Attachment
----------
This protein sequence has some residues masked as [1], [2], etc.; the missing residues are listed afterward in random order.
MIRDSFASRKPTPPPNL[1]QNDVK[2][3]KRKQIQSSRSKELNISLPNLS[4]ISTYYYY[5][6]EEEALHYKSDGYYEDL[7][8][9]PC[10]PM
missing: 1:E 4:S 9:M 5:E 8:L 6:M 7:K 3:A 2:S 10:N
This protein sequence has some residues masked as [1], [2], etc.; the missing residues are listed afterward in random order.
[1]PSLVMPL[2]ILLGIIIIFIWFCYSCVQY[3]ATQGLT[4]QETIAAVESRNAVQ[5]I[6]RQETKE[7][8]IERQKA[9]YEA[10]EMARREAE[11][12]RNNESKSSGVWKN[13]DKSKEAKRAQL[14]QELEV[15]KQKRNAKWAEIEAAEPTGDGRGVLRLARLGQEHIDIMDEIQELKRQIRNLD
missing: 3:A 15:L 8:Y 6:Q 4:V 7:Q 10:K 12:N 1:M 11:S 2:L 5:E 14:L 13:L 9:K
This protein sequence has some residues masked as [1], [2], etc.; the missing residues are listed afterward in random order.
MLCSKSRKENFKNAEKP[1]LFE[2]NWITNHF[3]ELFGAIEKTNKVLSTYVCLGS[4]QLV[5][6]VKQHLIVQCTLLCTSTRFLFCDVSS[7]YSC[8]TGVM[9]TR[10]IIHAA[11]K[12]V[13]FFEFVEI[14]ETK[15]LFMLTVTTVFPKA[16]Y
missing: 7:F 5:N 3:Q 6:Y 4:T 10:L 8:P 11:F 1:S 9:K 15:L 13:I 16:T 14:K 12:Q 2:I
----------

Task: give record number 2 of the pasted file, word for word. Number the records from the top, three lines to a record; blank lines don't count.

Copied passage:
This protein sequence has some residues masked as [1], [2], etc.; the missing residues are listed afterward in random order.
[1]PSLVMPL[2]ILLGIIIIFIWFCYSCVQY[3]ATQGLT[4]QETIAAVESRNAVQ[5]I[6]RQETKE[7][8]IERQKA[9]YEA[10]EMARREAE[11][12]RNNESKSSGVWKN[13]DKSKEAKRAQL[14]QELEV[15]KQKRNAKWAEIEAAEPTGDGRGVLRLARLGQEHIDIMDEIQELKRQIRNLD
missing: 3:A 15:L 8:Y 6:Q 4:V 7:Q 10:K 12:N 1:M 11:S 2:L 5:E 14:L 13:L 9:K